The European Union said Monday it launched legal action against the United Kingdom, arguing it does not respect the conditions of the Brexit withdrawal agreement and is violating international law.
The 27-nation EU is objecting to Britain unilaterally extending a grace period beyond April 1 that applies to trade on the island of Ireland, where the EU and the United Kingdom share a land border and where a special trade system was set up as part of the Brexit divorce deal, as The Associated Press (AP) reported.
Disputes have ranged from fights over vaccines, to the full diplomatic recognition of the EU in Britain and now again the terms of the divorce agreement. Britain announced last week that it is delaying the imposition of checks on some goods from the EU to give businesses more time to prepare for new post-Brexit rules.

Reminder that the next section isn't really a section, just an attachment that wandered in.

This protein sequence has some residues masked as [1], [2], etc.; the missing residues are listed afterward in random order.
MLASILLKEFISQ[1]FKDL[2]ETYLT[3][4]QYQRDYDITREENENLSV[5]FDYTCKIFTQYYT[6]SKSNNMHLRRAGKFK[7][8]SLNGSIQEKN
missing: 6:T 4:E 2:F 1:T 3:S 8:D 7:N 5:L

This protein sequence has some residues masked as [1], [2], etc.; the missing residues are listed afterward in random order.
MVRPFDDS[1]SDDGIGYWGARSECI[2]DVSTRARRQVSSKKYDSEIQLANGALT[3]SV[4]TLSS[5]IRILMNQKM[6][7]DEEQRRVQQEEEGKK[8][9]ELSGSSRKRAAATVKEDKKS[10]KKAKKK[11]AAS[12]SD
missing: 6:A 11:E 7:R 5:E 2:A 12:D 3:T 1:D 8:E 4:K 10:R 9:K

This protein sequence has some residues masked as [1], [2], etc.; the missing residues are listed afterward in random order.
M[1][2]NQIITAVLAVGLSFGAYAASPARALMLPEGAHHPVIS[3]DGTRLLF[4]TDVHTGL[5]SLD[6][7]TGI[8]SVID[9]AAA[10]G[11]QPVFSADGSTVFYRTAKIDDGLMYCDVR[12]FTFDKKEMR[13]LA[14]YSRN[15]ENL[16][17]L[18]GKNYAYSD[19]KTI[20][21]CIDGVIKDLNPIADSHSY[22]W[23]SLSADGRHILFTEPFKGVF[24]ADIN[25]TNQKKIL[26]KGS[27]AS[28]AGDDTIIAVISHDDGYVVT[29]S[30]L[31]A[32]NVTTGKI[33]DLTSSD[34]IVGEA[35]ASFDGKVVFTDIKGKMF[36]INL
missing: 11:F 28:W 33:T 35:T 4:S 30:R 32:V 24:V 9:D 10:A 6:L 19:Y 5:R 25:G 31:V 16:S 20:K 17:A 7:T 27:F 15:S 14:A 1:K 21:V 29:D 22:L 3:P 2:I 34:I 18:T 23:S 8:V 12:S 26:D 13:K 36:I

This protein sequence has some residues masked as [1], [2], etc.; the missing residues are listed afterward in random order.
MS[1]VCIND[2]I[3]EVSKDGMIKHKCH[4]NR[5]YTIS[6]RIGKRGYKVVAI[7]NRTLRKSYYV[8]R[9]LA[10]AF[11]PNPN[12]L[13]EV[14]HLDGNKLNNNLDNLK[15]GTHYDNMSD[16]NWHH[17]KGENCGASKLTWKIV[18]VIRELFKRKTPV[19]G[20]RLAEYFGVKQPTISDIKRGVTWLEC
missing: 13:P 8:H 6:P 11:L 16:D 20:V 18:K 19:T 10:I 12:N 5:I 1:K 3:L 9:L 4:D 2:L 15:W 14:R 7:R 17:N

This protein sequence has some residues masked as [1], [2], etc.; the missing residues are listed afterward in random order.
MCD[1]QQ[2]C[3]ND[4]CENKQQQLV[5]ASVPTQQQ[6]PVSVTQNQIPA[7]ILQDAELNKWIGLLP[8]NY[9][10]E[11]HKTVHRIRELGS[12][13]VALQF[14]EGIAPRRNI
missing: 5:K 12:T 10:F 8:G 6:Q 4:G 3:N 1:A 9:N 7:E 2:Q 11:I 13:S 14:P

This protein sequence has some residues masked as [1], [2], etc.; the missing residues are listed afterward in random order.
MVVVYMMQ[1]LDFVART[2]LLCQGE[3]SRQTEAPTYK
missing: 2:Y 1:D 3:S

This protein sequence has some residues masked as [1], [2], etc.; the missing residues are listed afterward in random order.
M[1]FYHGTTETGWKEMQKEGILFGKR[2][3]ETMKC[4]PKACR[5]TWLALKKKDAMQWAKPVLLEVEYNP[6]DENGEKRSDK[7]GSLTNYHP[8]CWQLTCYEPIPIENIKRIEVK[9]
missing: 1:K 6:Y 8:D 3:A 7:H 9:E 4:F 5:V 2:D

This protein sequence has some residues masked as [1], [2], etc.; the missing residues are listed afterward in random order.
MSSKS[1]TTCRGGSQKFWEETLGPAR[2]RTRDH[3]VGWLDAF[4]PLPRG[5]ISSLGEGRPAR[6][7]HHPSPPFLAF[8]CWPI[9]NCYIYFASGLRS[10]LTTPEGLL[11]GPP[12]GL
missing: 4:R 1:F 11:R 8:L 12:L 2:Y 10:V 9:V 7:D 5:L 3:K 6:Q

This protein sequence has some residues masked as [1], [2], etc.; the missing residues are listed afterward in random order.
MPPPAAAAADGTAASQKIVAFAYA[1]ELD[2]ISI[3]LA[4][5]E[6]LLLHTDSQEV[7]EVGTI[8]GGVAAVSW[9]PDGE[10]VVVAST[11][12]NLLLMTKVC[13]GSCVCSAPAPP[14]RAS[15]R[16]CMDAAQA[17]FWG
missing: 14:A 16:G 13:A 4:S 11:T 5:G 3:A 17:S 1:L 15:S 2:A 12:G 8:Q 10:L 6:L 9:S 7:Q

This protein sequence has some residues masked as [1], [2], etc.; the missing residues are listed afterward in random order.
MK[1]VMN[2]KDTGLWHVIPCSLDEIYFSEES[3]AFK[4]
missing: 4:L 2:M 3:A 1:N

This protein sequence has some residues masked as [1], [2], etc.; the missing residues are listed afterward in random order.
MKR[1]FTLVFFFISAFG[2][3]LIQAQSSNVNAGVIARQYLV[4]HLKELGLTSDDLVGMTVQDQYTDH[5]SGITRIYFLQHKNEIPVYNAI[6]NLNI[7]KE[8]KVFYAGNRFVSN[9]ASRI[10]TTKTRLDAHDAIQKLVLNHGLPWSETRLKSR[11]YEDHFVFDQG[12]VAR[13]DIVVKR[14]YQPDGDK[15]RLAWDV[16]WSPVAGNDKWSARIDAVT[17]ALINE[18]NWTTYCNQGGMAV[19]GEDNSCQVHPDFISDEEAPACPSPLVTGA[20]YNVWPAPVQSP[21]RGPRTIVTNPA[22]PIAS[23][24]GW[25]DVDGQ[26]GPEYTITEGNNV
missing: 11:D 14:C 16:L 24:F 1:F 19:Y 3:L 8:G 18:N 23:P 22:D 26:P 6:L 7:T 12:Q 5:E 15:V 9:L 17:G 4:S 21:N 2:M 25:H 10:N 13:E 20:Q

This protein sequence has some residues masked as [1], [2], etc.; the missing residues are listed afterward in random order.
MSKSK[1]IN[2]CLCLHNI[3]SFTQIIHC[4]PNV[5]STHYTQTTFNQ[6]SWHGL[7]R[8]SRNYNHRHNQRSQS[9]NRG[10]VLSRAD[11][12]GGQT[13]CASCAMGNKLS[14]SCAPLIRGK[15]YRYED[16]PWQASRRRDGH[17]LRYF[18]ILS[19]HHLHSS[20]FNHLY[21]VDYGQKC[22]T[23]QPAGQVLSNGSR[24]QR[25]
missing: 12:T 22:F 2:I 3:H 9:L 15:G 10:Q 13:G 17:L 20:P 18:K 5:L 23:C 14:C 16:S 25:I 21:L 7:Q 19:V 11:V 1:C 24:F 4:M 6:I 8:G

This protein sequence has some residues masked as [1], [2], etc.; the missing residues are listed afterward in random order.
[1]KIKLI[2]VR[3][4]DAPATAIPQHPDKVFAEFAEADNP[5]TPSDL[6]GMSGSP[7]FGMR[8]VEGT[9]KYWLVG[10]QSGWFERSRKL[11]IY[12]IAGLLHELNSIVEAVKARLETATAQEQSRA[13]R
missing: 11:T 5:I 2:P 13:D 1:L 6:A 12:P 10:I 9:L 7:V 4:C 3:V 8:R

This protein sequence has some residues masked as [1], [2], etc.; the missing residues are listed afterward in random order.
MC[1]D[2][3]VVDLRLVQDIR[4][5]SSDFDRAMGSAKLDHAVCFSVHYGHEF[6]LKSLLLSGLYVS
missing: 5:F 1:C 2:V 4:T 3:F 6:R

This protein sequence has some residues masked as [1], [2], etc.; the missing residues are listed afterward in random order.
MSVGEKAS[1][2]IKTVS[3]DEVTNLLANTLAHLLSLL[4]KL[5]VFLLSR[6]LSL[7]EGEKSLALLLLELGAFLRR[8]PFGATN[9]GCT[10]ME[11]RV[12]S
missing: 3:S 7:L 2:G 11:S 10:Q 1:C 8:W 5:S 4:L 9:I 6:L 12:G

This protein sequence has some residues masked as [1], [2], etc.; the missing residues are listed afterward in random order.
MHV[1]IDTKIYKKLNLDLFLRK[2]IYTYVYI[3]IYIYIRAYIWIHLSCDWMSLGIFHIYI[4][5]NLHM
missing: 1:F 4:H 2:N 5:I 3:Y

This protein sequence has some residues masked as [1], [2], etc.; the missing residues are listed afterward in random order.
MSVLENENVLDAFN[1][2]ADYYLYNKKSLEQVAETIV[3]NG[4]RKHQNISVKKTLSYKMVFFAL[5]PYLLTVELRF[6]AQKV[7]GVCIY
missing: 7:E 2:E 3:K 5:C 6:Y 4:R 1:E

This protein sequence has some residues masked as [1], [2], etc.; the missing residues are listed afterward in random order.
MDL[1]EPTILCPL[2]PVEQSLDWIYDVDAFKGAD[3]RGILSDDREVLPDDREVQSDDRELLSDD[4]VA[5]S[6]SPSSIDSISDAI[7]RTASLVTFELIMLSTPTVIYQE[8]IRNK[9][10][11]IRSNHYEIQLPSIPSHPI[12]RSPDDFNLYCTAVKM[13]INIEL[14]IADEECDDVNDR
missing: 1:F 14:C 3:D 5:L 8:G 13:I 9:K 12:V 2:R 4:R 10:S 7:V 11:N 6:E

On March 3, the U.K. decided to unilaterally extend a grace period until October on checks for goods moving between Britain and Northern Ireland, a key part of the deal meant to avoid a hard border on the island of Ireland when the post-Brexit transition period ended on Dec. 31. Northern Ireland remained part of the EU’s single market for goods, meaning products arriving from Great Britain face EU import regulations.
The bloc sent a letter of formal notice to kick-start an “infringement procedure,” which could lead to fines being imposed by the EU’s top court, although that could be at least a year off, leaving time for a solution to be found.
Maros Sefcovic, the top EU official in charge of U.K. relations, has also sent a separate letter to his British counterpart, David Frost, calling for Britain to refrain from this measure, but also seeking talks on the issue, according to Reuters.